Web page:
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Organic Plastic

based on 4 ratings
Author: Jane Healey

Grade Level: 6th; Type: Chemistry

Objective:

The goal of this project is to create plastic-like products, predecessors to today’s petroleum-based materials. Additionally, students can initiate the decomposition of the plastic they create by burying the items and recovering them later. This project helps students see the difference between organic plastics and the kinds they are used to.

Research Questions:

  • How can plastic-like products be made from natural materials?
  • How easily do organic plastics decompose?

Before people had petroleum-based plastics, they made semi-permanent items naturally from animal and plant materials. For example, milk mixed with a variety of ingredients was used to seal and weatherproof barns. And, billiard balls made from the byproducts of cotton milling were commonly used until their combustibility was discovered. 

The advantage of natural plastics is that they decompose relatively easily. Plastics made from plant and animal products will dissolve in a landfill while many petroleum products never do.

Materials:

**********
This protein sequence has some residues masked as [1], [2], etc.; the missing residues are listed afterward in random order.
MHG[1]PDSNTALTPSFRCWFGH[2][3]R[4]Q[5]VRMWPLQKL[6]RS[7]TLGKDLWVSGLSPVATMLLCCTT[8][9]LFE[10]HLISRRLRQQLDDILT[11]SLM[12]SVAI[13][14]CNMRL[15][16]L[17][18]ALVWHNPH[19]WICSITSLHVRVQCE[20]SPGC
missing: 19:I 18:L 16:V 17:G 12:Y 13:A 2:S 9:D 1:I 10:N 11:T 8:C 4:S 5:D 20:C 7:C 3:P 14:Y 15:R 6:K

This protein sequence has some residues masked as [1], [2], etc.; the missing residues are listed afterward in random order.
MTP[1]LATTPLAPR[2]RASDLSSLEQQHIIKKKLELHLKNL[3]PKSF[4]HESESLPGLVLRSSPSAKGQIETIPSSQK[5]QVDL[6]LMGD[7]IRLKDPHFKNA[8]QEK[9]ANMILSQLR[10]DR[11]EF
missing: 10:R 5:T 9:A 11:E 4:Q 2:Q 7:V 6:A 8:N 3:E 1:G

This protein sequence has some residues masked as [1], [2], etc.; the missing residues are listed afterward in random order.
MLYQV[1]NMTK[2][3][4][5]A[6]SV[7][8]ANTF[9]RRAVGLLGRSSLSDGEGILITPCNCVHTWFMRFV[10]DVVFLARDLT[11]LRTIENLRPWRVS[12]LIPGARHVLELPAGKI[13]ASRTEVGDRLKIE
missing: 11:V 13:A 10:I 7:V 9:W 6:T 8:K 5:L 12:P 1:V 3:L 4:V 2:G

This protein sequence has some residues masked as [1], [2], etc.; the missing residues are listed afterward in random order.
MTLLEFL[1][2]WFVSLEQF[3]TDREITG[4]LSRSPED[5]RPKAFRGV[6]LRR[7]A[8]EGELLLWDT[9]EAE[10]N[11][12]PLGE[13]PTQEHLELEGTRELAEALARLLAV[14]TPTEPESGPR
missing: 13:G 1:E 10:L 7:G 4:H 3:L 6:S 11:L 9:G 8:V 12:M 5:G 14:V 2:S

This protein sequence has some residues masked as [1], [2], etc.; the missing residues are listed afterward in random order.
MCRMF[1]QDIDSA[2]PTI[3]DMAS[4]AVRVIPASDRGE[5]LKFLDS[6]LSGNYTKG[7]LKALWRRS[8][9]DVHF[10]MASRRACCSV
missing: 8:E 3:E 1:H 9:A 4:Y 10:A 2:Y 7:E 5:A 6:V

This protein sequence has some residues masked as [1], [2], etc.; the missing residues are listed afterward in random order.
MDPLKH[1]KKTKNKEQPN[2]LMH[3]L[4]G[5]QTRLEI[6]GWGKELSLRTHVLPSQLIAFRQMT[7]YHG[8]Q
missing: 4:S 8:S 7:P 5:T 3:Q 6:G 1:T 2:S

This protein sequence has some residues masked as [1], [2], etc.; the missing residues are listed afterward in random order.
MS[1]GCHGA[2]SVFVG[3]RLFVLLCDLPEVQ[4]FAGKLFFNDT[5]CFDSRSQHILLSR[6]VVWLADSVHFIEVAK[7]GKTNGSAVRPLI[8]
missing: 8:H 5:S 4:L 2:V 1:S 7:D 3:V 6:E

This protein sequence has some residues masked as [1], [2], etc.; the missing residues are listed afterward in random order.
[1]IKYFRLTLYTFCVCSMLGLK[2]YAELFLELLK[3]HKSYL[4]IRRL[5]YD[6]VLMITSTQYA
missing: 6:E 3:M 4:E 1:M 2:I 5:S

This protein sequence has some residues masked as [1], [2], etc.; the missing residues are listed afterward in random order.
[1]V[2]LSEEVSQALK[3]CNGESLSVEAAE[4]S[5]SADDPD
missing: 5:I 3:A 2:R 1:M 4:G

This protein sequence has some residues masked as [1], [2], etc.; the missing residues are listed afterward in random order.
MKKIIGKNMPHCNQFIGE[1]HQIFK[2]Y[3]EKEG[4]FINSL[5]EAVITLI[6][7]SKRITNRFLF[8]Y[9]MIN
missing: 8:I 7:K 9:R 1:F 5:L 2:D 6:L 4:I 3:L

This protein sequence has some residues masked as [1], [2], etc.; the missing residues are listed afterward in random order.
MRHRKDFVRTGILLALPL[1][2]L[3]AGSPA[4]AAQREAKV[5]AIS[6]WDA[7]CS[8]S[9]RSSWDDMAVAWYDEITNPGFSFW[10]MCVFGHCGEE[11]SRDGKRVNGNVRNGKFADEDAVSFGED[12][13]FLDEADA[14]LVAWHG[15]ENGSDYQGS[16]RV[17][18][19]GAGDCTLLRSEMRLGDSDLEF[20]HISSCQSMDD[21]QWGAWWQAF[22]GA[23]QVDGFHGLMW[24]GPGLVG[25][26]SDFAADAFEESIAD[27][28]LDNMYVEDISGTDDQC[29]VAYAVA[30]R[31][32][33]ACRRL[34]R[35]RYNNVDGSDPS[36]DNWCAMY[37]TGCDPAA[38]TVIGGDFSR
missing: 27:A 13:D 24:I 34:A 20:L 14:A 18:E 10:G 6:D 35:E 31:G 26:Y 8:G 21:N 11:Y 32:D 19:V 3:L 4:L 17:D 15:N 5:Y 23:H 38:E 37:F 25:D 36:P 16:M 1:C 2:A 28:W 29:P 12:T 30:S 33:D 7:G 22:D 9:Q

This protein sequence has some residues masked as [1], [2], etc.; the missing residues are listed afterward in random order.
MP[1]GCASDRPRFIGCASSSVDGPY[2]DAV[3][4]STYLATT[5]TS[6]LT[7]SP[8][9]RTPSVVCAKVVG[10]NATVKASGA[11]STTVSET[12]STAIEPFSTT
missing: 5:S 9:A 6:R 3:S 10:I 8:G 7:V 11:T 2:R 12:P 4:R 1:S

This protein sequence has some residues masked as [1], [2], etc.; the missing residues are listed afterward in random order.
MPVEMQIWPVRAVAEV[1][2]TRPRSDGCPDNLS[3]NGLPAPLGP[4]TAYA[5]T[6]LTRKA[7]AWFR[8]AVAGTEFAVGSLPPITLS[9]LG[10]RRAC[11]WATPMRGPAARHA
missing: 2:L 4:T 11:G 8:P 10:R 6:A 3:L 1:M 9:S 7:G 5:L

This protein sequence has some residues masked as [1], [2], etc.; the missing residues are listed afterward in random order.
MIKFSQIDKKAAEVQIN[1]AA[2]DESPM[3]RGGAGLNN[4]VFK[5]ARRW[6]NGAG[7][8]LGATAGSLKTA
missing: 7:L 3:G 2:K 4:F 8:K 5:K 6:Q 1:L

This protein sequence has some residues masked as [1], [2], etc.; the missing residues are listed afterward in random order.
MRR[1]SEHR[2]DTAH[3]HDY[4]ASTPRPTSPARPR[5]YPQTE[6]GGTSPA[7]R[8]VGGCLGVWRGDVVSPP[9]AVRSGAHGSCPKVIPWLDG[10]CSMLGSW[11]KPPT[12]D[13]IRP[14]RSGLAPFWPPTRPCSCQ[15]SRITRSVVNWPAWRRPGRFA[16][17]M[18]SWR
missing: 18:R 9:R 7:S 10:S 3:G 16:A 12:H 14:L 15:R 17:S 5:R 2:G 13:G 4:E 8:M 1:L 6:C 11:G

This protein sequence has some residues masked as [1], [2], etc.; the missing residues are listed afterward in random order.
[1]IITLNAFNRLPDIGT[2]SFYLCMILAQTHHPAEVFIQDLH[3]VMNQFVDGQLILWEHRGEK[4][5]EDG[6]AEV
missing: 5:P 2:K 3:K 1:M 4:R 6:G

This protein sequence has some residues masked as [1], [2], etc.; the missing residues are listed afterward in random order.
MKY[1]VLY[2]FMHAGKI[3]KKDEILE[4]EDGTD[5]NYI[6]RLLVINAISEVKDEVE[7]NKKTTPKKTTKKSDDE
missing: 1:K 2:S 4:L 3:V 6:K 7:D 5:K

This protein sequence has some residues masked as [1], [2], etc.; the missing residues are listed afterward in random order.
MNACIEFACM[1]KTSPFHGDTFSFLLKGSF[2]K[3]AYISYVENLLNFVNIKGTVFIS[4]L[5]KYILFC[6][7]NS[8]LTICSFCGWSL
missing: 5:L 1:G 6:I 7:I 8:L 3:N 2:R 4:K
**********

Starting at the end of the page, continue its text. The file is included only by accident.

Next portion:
• Half and half
  • White vinegar
  • Coffee filters—large enough to fit inside a coffee cup
  • Coffee cups
  • 2 clay flowerpots
  • Buttons
  • Nonstick saucepan
  • Aluminum foil
  • Rubber band

Experimental Procedure:

  1. Heat ½ cup of half & half until it begins to foam and remove from the stove. (Use more or repeat for additional supplies of the natural plastic.)
  2. Stir 1 teaspoon of white vinegar into the half & half until it begins to clump in small curds.
  3. Layer two coffee filters together and tuck into the cup with the edges wrapped outside the rim and secured with a rubber band.
  4. Pour the cream mixture into the cup, scraping the pan to get all the curds.
  5. Wait 5 minutes, remove the rubber band and lift the coffee filters from the cup. Squeeze out excess liquid.
  6. Unwrap the filters to find a pure white plastic that can be shaped and molded.
  7. On a piece of aluminum foil, shape the plastic into several small “buttons”.
  8. Place the plastic buttons on paper towels and allow at least 24 hours to dry.
  9. After the buttons dry into a hard, yellowish material, put one aside as the control, and gather the others to decompose.
  10. Fill flowerpots halfway with soil.
  11. Place homemade buttons in a few pots and real buttons in another. Label the pots.
  12. Cover the buttons with soil and water them daily.
  13. After 1 week, uncover the organic buttons from a pot and examine.
  14. To track the decomposition, continue watering the other pots and recover the organic buttons from those in another week.
  15. Compare the control, the slightly decomposed buttons and the real ones.
  16. To visually display this project, record the steps with photographs, and mount the final stages from control to real button on strips of thick cardboard for viewers to lift and examine closely.

Terms/Concepts: Hydrocarbons; Plastic; Polymers

References:

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